The most famous shipwreck of all time is the sinking of the “unsinkable” Titanic. It went down in the Atlantic, tragically claiming 1,514 lives on its maiden voyage April 14, 1910. Not until 1985 did an expedition find the shipwreck and discover the Titanic split in half–two sections lying in the ocean floor about 1/3 a mile apart, the stern crushed, the bow remarkably intact.
No one made a movie about Paul’s shipwreck. But hundreds of thousands have read about it.
About midnight on the fourteenth night of the storm, as we were being driven across the Sea of Adria, the sailors sensed land was near (Acts 27:27).
Two weeks. 324 hours. Almost 500 nautical miles. The storm has blasted its fury on the ship and its crew and passengers. Suddenly, in midnight’s blackness, the sailors hear waves crashing on rock and sense land is near.
They took soundings and found the water was only 120 feet deep. A little later they sounded again and found only 90 feet. At this rate they were afraid we would soon be driven against the rocks along the shore, so they threw out four anchors from the stern and prayed for daylight (Acts 27:28,29).
Soundings show water’s depth shrinking fast. They throw out stern anchors.
Then the sailors tried to abandon the ship; they lowered the lifeboat as though they were going to put out anchors from the prow. But Paul said to the commanding officer and the soldiers, “You will all die unless the sailors stay aboard.” So the soldiers cut the ropes and let the boat fall off (Acts 27:30-32).
Sailors try to abandon ship in the lifeboat. Paul warns everyone will die unless they all stay aboard. The sailors cut the lifeboat’s ropes and waves catch it away.
As the darkness gave way to the early morning light, Paul begged everyone to eat. “You haven’t touched food for two weeks,” he said. “Please eat something now for your own good. For not a hair of your heads will perish.” Then he took some bread, gave thanks to God before them all, and broke off a piece and ate it. Then everyone was encouraged, and all 276 of us began eating — for that is the number we had aboard (Acts 27:33-37).
Night’s eerie darkness surrenders to pre-dawn light. Paul, the prisoner, has become a leader. He urges everyone to eat. They’ll need strength for the challenge ahead. With words reminiscent of the Eucharist, he eats. His confidence encourages them all. The whole ship—276 of them—start eating.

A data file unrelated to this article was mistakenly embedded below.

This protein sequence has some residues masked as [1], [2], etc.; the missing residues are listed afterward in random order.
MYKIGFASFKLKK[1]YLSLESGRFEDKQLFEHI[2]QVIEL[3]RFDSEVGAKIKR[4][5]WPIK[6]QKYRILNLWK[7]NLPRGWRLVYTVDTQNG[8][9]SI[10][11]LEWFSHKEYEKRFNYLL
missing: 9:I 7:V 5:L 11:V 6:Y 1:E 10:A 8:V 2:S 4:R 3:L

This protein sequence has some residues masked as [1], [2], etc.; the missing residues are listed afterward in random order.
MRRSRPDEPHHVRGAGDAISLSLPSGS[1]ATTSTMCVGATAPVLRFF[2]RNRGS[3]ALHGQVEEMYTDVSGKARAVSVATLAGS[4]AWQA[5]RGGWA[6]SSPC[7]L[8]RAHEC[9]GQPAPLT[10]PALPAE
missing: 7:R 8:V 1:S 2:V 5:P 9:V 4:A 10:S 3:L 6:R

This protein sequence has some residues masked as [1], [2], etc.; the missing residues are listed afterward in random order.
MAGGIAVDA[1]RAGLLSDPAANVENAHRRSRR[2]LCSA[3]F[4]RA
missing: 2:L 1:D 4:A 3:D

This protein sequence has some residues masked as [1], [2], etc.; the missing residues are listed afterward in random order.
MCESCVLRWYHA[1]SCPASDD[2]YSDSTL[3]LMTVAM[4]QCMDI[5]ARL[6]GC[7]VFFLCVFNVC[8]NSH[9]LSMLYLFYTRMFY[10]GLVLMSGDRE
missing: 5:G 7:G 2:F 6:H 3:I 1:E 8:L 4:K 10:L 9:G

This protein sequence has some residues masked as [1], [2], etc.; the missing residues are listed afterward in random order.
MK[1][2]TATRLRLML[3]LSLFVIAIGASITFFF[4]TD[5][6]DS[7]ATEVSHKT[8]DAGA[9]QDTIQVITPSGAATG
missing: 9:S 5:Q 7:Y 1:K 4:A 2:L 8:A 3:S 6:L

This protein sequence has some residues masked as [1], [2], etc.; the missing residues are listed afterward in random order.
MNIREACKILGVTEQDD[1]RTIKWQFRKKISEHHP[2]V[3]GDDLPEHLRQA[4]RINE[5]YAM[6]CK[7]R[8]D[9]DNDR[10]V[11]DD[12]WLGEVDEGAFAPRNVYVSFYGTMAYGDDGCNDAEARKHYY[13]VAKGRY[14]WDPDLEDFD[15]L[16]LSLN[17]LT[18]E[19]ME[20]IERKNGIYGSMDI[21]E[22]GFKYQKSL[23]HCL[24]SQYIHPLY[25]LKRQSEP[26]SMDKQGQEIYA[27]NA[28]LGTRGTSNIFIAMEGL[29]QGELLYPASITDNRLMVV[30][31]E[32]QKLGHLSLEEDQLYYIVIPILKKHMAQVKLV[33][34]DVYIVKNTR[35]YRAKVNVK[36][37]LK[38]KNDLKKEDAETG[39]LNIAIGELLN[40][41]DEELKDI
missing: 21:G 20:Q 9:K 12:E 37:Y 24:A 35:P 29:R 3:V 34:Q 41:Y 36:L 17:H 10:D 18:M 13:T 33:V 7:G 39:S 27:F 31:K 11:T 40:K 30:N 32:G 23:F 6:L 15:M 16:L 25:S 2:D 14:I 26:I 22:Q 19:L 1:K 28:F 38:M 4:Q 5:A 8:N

After eating, the crew lightened the ship further by throwing the cargo of wheat overboard. When morning dawned, they didn’t recognize the coastline, but they saw a bay with a beach and wondered if they could get between the rocks and get the ship safely to shore. So they cut off the anchors and left them in the sea. Then they lowered the rudders, raised the foresail, and headed toward shore (Acts 27:38-40).
The crew throws overboard the wheat cargo, a final attempt to lighten the ship. Morning brings clear sight of an unknown coastline—a bay with a beach. Could they sail between the rocks and reach shore? They try.
But the ship hit a shoal and ran aground. The bow of the ship stuck fast, while the stern was repeatedly smashed by the force of the waves and began to break apart. The soldiers wanted to kill the prisoners to make sure they didn’t swim ashore and escape. But the commanding officer wanted to spare Paul, so he didn’t let them carry out their plan. Then he ordered all who could swim to jump overboard first and make for land, and he told the others to try for it on planks and debris from the broken ship. So everyone escaped safely ashore (Acts 27:41-44)!
The ship hits a sandbar, its bow aground while waves smash the stern. Guards who lose prisoners pay with their lives. “Kill them!” shout the soldiers. “Kill them before they escape!” But the centurion wants to save Paul; he orders the prisoners spared. Everyone is commanded overboard, swim or float on debris. They all survive the stormy waves and reach the beach.
* * *
Hard to imagine the apostle Paul swimming for his life through rough seas from a shipwreck toward a strange shore. I find it harder to imagine God’s reason for sending Paul on that ship to Rome. Surely there were others. Earlier, when the seas weren’t so treacheerous. Paul did evangelize on their safe island. And Lord only knows the effect of his witness on the ship’s crew and the centurion with his soldiers. But two years of prison in Caesarea and a long near-deadly ship vogage seem an outsized price to pay. God must have had other reasons, I guess. But he’s not telling.
What’s even more surprising is that God didn’t save Paul from shipwreck, but through it. How like Jesus! God didn’t save Jesus from the cross, but through it. That’s good news.
So is this: God saves his suffering people. Here’s the less-good news: God saves his people through suffering, but usually not from it.
I’m staggered at how many and how much Christians suffer. In Walking with God through Pain and Suffering, Pastor Timothy Keller writes, “No matter what precautions we take, no matter how well we have put together a good life, no matter how hard we have worked to be healthy, wealthy, comfortable with friends and family, and successful with our career — something will inevitably ruin it.” Death, and often its painful precursor, is the ultimate example. It comes to us all–the most devastating shipwreck.
But God saves us through it. If we’re believers, we pass through “the valley of the shadow of death”–and meet Jesus on the other side, suffering gone with the “better by far” come.
Still, while surrendering to his will, I pray God save me from “shipwrecks.”